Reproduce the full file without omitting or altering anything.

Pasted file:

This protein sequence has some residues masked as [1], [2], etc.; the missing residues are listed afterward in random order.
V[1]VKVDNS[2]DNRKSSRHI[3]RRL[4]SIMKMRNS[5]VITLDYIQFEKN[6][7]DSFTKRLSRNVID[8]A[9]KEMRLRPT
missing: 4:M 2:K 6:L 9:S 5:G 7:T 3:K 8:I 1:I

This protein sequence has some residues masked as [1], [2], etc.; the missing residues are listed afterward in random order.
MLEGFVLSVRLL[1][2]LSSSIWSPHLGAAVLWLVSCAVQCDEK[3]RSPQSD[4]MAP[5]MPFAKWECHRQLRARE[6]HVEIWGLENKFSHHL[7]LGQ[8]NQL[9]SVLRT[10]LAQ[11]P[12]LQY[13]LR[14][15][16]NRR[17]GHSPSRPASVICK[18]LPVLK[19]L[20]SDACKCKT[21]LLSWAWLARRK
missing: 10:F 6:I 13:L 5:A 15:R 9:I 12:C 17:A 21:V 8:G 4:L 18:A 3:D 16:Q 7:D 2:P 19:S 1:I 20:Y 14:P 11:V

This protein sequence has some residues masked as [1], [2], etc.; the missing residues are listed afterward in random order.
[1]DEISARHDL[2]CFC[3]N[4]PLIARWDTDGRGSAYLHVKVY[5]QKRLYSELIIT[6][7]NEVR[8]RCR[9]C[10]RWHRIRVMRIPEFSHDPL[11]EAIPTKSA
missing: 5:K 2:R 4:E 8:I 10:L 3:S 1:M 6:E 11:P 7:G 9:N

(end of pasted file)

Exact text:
This protein sequence has some residues masked as [1], [2], etc.; the missing residues are listed afterward in random order.
V[1]VKVDNS[2]DNRKSSRHI[3]RRL[4]SIMKMRNS[5]VITLDYIQFEKN[6][7]DSFTKRLSRNVID[8]A[9]KEMRLRPT
missing: 4:M 2:K 6:L 9:S 5:G 7:T 3:K 8:I 1:I

This protein sequence has some residues masked as [1], [2], etc.; the missing residues are listed afterward in random order.
MLEGFVLSVRLL[1][2]LSSSIWSPHLGAAVLWLVSCAVQCDEK[3]RSPQSD[4]MAP[5]MPFAKWECHRQLRARE[6]HVEIWGLENKFSHHL[7]LGQ[8]NQL[9]SVLRT[10]LAQ[11]P[12]LQY[13]LR[14][15][16]NRR[17]GHSPSRPASVICK[18]LPVLK[19]L[20]SDACKCKT[21]LLSWAWLARRK
missing: 10:F 6:I 13:L 5:A 15:R 9:I 12:C 17:A 21:V 8:G 4:L 18:A 3:D 16:Q 7:D 2:P 19:S 1:I 20:Y 14:P 11:V

This protein sequence has some residues masked as [1], [2], etc.; the missing residues are listed afterward in random order.
[1]DEISARHDL[2]CFC[3]N[4]PLIARWDTDGRGSAYLHVKVY[5]QKRLYSELIIT[6][7]NEVR[8]RCR[9]C[10]RWHRIRVMRIPEFSHDPL[11]EAIPTKSA
missing: 5:K 2:R 4:E 8:I 10:L 3:S 1:M 6:E 11:P 7:G 9:N